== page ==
expansion of specialist services will give Raffles operating leverage

Thomson’s leadership in a niche sector and valuations are attractive

Our fair value of S$2.5 for Raffles offers potential upside of 17%.

The stock is trading on 21x

2011E and our fair value is based on a PER target multiple of 25x 2011E. Raffles’ previous peak valuation was in January 2008 at a forward PER of 25x. Our DCF valuation results in a fair value closer to S$2.8. We like Raffles for its robust and defensive business model and its operating leverage through the expansion of its specialist services. In 2009, Raffles’ hospital business (hospital and specialist services) posted an operating margin of 26% compared with 8% for its primary services. As the group continues to expand its specialist services, we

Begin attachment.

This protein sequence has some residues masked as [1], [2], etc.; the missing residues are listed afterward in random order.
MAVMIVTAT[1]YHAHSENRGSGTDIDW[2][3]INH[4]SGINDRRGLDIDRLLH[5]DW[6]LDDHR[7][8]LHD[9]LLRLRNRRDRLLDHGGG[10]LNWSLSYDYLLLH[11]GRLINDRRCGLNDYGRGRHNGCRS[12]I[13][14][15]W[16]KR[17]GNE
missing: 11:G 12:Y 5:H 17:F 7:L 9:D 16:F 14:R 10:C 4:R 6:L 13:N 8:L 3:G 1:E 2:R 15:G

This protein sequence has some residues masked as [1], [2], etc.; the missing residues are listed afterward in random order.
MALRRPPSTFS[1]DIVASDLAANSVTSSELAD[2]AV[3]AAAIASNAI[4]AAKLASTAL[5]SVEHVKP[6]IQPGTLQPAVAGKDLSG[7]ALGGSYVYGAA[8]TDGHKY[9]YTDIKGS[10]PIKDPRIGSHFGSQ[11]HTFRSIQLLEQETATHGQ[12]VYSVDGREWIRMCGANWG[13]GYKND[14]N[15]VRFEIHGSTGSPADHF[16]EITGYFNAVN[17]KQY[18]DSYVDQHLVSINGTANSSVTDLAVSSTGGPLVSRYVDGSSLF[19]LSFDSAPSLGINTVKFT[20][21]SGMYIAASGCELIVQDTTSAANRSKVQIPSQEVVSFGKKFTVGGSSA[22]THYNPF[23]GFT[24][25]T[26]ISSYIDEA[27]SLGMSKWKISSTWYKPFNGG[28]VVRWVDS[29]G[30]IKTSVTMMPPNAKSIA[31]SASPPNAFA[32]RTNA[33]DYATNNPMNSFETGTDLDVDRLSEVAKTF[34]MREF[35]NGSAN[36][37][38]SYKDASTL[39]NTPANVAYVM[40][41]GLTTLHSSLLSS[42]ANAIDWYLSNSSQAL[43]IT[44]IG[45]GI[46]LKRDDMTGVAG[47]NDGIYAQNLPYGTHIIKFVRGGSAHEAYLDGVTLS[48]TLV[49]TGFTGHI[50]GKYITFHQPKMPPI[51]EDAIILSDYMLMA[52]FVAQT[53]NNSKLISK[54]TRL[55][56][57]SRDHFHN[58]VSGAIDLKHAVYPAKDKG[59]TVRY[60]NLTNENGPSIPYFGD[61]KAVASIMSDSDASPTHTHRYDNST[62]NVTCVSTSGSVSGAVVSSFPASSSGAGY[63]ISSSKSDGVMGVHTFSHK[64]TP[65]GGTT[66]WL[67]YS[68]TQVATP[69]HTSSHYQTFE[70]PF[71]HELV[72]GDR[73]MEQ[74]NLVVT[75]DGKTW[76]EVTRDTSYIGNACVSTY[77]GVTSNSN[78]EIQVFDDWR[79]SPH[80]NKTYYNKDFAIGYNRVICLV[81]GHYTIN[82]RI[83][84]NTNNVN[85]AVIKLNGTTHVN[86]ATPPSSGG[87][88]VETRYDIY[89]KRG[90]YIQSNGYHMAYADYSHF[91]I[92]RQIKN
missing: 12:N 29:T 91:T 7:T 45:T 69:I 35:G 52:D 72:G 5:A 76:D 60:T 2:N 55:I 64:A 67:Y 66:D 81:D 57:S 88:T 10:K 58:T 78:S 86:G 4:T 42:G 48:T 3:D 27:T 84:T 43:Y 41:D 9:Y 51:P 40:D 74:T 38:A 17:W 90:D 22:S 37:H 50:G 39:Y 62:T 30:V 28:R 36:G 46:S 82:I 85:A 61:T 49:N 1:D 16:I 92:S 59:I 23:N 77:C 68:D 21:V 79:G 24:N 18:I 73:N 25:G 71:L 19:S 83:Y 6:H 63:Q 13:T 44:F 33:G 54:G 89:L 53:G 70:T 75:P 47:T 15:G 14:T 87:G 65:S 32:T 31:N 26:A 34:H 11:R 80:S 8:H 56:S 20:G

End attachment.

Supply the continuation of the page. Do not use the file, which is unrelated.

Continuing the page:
expect continued margin expansion.

Our fair value of S$1.1 for Thomson offers potential upside of 24%. Thomson is currently trading on PER 15x 2011E and our fair is based on a target multiple of PER 19x 2011E. Thomson’s previous peak valuation was in June 2007 at PER 20x 12-month forward earnings. We like Thomson’s leadership in birth deliveries and its long-established brand name. Thomson hospital is running at near full occupancy and this may present concerns on its future growth profile. But, our analysis shows that Thomson should still have room to grow. Together with its attractive valuations, we believe there is significant upside to its share price.

5

have room to grow. Together with its attractive valuations, we believe there is significant upside to